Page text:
Tribal folk tell Aussie firm: We don’t need mining
BAYOMBONG, Nueva Vizcaya–More than 200 residents of a tribal community in Kasibu town have expressed opposition to the entry of a foreign mining company in their village, which aims to start exploration activities there.
In a signed petition, villagers of Papaya aired their objection to the issuance of a mining permit to OceanaGold Philippines Exploration Corp. (OGPEC), a 100-percent Australian company, which aims to expand its exploration activities in the area.
OGPEC is a transferee of the financial and technical assistance agreement (FTAA) that was entered into in 1994 by the Philippine government and Climax-Arimco Mining Corp, also an Australian firm.
Under the Philippine Mining Act, an FTAA is a contract, wherein the government allows mining companies, with up to 100-percent foreign ownership, to stage large-scale exploration and development of the country’s minerals.
“We express our decision not to allow the exploration of (OGPEC) and deny the permit it has been asking,” the petition, written in the dialect, read in part.
The villagers, composed of Ifugao, Kalanguya, Ibaloi and Bugkalot farmers, said they no longer needed the material gains being promised by the mining company as they already have the citrus industry as the “more sustainable” source of livelihood.
“Moreover, the exploration area is within the sub-villages of Ubon, Alumadin and Malong, which was declared through a barangay ordinance as a watershed area. This ordinance was approved by the (Department of Environment and Natural Resources),” the petitioners said.
Under such ordinance, any mining-related activity is prohibited within that area, the villagers added.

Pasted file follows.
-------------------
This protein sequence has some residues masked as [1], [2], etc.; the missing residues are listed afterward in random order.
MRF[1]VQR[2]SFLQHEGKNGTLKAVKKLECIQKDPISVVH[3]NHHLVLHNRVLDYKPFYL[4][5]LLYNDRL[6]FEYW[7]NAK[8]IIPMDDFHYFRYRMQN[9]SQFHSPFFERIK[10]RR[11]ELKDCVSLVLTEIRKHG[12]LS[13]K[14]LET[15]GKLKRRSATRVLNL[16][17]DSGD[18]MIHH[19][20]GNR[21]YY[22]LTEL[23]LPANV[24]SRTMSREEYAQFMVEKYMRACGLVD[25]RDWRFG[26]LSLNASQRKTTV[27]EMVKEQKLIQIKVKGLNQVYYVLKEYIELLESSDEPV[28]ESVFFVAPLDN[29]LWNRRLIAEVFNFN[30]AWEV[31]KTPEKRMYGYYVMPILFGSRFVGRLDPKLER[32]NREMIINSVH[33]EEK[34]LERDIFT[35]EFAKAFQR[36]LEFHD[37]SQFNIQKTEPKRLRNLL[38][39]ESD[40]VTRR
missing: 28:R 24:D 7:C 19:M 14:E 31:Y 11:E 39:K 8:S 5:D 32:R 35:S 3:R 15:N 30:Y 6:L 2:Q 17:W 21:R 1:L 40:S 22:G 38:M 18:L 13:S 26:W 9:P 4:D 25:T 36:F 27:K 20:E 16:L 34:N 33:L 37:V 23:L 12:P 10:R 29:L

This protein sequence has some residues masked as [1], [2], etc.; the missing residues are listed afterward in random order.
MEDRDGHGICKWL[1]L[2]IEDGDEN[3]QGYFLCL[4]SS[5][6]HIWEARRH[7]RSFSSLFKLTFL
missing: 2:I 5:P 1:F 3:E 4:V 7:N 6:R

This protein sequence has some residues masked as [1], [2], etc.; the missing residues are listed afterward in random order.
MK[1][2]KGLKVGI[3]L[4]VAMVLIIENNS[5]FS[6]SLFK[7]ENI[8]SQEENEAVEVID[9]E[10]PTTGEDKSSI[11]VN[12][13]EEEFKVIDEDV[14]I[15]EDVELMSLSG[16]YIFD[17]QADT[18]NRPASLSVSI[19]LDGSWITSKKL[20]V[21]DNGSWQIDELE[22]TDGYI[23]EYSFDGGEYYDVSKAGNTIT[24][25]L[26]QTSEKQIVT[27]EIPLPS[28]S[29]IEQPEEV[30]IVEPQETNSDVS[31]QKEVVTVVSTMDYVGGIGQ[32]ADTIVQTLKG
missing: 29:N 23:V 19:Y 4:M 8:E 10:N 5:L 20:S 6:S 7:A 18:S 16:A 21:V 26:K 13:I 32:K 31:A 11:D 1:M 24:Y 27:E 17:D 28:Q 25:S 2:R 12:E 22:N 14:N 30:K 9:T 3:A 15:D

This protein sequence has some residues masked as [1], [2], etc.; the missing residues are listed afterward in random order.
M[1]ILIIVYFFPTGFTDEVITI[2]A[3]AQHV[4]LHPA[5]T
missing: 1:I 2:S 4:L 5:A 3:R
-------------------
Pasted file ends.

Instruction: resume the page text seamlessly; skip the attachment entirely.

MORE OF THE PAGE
Aside from Papaya, the company has likewise failed to start actual mining operations for gold and copper in nearby Didipio village due to resistance from farmers who have refused to sell their lands that were to be occupied by the mining project.
Sought for comment, Ramoncito Gozar, OceanaGold’s associate director for communications and external affairs, said village chief Avelino Puguon has already signed a memorandum of agreement (MOA) with OGPEC.
Gozar said under the MOA, the barangay development council–not the village council–has agreed to allow the firm’s entry into the exploration site.
In return, OGPEC has given P50,000 to the Papaya BDC immediately after the signing of the agreement, and P30,000 for every three months during the exploration, purportedly to fund “community development projects”.
He, however, expressed doubt if Puguon was authorized by the village council to enter into an agreement with OGPEC, as required by the local government code.
Gozar declined to comment on the issue that the exploration site in Papaya was declared as a watershed, but acknowledged that the villagers’ petition is a matter that should be addressed by the company.
According to Jerrysal Mangaoang, regional director of the Mines and Geosciences Bureau in Cagayan Valley, said there was no reason for villagers to be concerned even if Papaya exploration site is within a watershed.
“An (environmental compliance certificate) will take care of mitigating measures vis-à-vis the environment. If it’s simply a watershed like any mountain with trees, then it’s not prohibited for mining,” he said.